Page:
Rosebud Meets with top level Indian Health Officials

Mary Smith
Mary Smith, Principal Deputy Director of the Indian Health Service, was accompanied by a team of federal employees at the April 7 meeting with the Rosebud Sioux Tribe’s Health Board. Photo from

By Vi Waln

ROSEBUD – Members of the Rosebud Sioux Tribal Health Board recently spent over 4 hours discussing the future of the Rosebud Hospital with several officials from the Indian Health Service (IHS).


The Emergency Room at the Rosebud Hospital has been closed since December 5, 2015 after officials from the Centers for Medicaid and Medicare found at least 3 patients had been exposed to unsafe conditions. The 3 cases involved a cardiac patient, an OB patient and trauma on a pediatric patient.


“I want to say at the outset, the conditions at the hospital and what has happened with CMS are unacceptable. We are committed to making change and that’s why we’re here,” stated Mary Smith, Principal Deputy Director of the Indian Health Service. We have been working on the corrective action plan. We do want to open the Emergency Department as soon as possible. It is one of the highest priorities at IHS.”


“We want to open the emergency department when we have a full staff of physicians and nurses, when we are able to meet the CMS requirements and when we will be providing high quality patient care, that is our goal and you deserve no less. That’s why we’re here,” Smith continued.


“We are committed to opening the [Emergency Room] as soon as possible,” Smith told Health Board members. She was unable to give a definite date when the ER would be open. IHS has issued a request for proposals (RFP) to contract out and manage of the Emergency Departments at Rosebud, Pine Ridge and Winnebago. IHS hopes to award the contract in June.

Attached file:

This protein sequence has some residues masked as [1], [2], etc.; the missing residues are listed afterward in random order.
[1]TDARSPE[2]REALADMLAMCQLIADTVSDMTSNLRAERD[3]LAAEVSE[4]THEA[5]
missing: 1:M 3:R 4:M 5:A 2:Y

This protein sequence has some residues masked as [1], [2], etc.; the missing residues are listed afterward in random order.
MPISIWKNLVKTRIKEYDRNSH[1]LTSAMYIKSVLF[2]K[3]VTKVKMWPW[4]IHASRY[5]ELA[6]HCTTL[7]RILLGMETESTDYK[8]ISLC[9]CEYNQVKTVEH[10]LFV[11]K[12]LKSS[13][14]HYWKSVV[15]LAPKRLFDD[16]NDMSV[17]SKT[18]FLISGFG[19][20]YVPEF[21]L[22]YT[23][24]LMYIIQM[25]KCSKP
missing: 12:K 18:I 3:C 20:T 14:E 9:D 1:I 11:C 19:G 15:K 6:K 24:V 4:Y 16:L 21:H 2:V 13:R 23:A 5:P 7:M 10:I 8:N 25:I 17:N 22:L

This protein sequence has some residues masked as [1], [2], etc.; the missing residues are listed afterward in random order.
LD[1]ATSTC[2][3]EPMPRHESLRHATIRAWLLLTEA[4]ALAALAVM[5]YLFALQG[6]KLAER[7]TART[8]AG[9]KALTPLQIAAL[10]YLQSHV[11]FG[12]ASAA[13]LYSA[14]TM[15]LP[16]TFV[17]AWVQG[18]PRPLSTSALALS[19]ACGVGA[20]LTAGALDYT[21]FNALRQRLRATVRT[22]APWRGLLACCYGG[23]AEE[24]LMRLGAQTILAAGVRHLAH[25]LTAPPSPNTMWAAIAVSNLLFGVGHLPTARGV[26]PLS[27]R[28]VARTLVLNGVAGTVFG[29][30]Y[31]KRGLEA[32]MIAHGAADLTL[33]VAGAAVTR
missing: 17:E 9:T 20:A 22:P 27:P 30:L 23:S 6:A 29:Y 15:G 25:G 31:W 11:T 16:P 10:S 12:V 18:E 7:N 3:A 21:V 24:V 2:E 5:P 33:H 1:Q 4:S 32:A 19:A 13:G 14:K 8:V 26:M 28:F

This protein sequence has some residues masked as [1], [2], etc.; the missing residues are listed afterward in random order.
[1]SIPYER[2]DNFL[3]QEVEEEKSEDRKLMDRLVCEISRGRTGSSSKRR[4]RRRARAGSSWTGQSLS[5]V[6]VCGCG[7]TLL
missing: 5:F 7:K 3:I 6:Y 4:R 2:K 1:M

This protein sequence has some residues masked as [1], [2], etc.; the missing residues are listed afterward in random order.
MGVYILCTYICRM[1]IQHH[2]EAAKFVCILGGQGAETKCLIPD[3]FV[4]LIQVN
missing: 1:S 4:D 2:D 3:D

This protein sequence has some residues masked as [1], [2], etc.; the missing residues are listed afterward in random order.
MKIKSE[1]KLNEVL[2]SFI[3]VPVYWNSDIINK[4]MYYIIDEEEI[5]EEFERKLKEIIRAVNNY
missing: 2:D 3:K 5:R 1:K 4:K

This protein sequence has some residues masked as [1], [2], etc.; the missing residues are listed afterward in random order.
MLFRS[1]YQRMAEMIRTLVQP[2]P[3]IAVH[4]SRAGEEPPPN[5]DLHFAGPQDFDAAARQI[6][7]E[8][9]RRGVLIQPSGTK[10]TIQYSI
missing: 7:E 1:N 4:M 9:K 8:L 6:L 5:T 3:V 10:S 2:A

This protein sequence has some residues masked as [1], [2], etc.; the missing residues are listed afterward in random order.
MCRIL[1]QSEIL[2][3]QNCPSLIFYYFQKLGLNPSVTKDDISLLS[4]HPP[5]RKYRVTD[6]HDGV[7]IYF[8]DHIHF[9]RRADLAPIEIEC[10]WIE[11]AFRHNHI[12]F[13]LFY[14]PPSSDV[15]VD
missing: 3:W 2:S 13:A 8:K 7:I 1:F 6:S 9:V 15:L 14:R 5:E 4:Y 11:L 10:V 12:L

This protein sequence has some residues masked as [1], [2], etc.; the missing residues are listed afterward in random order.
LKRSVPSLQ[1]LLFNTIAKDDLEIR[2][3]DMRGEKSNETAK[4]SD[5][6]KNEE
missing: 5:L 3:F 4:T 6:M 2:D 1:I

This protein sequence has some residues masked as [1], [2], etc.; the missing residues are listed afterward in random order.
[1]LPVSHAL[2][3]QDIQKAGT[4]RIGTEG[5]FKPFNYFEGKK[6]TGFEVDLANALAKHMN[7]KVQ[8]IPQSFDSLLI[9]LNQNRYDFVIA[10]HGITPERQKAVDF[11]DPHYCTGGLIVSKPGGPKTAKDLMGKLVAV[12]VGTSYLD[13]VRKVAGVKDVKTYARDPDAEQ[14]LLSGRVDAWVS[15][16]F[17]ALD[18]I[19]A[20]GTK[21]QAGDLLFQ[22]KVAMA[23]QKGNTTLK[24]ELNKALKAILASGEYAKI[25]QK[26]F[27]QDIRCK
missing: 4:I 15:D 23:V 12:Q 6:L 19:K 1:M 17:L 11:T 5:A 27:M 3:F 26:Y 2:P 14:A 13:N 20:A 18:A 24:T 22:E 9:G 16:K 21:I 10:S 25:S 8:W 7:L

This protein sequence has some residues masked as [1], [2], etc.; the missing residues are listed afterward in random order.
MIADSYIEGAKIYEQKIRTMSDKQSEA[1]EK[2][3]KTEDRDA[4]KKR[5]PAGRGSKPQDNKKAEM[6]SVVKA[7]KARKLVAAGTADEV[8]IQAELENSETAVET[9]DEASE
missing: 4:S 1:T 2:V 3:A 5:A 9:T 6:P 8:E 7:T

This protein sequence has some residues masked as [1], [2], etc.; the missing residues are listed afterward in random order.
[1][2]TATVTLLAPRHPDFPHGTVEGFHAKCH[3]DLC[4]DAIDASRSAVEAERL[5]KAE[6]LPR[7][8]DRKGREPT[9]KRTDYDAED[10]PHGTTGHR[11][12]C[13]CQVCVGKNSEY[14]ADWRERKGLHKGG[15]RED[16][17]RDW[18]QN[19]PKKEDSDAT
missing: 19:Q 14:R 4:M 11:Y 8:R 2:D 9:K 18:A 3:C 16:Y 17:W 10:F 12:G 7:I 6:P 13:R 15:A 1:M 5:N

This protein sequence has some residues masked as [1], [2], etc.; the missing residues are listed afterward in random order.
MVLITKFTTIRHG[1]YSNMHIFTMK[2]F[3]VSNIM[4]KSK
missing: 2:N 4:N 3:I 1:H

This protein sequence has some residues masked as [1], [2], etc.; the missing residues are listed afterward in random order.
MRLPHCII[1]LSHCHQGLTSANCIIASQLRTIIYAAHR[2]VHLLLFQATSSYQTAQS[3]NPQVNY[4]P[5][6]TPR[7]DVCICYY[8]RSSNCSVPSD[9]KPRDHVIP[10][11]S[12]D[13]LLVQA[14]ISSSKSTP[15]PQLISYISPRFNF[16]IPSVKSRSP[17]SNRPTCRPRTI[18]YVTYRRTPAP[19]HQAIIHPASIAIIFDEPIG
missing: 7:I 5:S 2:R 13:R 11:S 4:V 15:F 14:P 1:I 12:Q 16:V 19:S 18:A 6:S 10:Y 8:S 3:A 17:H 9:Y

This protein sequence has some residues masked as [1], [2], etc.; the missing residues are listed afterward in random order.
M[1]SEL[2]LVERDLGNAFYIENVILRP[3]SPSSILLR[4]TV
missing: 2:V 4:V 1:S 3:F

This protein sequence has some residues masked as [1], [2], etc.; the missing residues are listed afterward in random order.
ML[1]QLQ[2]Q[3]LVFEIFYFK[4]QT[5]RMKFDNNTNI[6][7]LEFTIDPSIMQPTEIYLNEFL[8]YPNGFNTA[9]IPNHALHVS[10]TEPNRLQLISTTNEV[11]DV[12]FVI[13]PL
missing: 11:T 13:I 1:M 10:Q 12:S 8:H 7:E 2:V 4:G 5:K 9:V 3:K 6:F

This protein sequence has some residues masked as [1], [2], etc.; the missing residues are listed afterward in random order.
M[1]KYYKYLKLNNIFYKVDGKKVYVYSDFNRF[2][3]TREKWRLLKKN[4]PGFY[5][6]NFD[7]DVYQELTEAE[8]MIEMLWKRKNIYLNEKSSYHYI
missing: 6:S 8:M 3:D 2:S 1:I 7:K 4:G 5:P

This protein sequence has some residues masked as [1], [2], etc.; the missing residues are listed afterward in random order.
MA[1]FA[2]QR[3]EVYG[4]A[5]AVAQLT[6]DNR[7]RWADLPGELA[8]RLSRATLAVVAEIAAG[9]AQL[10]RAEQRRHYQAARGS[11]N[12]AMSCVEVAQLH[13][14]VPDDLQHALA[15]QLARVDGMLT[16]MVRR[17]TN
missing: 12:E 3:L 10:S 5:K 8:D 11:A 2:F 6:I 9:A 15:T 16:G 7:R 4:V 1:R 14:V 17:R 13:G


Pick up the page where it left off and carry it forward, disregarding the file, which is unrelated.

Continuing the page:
Since the diversion took effect, patients needing care for serious conditions are transferred to off-reservation facilities. Many are taken directly by ambulance to hospitals in Winner, Martin or Valentine. The ER diversion has taken a toll on both the ambulance staff and vehicles.


“We ran 6 ambulances into the ground,” stated Willie Bear Shield, Chairman of the RST Health Board. “We need 2 handicap vans for transport. We still hold your agency for their word that all costs would be taken care of while we were in this immediate jeopardy status.”




The diversion of the emergency room came on the heels of a Notice of Intent to Terminate the Medicare Provider agreement, sent to the Rosebud Hospital from CMS last fall. CMS initially determined that the deficiencies identified in their recent survey were so serious that they constituted an immediate and serious threat to the health and safety of any individual who comes to the hospital to receive emergency services.


CMS subsequently granted at least 2 extensions to the Rosebud Hospital to correct deficiencies. The most recent extension was granted on March 4, 2016. The letter states in part “CMS therefore agrees to extend the termination date of the hospital’s Medicare Provider Agreement from March 16, 2016 to May 16, 2016. However, in the event that IHS and CMS are unable to agree on the terms of an SIA [Systems Improvement Agreement] for the Rosebud IHS Hospital and an SIA has not been signed by the close of business on April 29, 2016, CMS will offer no further extensions, and the Medicare Provider Agreement between CMS and the Rosebud IHS hospital will be terminated at the close of business on May 16, 2016.”

Published by Vi Waln


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